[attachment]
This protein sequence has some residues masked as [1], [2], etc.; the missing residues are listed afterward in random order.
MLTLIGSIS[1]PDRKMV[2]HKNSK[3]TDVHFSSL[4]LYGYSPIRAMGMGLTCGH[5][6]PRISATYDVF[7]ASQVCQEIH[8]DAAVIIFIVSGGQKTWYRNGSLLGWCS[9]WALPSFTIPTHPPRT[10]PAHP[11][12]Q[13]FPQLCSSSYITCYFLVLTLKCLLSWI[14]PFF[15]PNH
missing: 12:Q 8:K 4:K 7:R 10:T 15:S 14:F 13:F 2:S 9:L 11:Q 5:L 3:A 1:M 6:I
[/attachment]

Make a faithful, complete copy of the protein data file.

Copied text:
This protein sequence has some residues masked as [1], [2], etc.; the missing residues are listed afterward in random order.
MLTLIGSIS[1]PDRKMV[2]HKNSK[3]TDVHFSSL[4]LYGYSPIRAMGMGLTCGH[5][6]PRISATYDVF[7]ASQVCQEIH[8]DAAVIIFIVSGGQKTWYRNGSLLGWCS[9]WALPSFTIPTHPPRT[10]PAHP[11][12]Q[13]FPQLCSSSYITCYFLVLTLKCLLSWI[14]PFF[15]PNH
missing: 12:Q 8:K 4:K 7:R 10:T 15:S 14:F 13:F 2:S 9:L 11:Q 5:L 3:A 1:M 6:I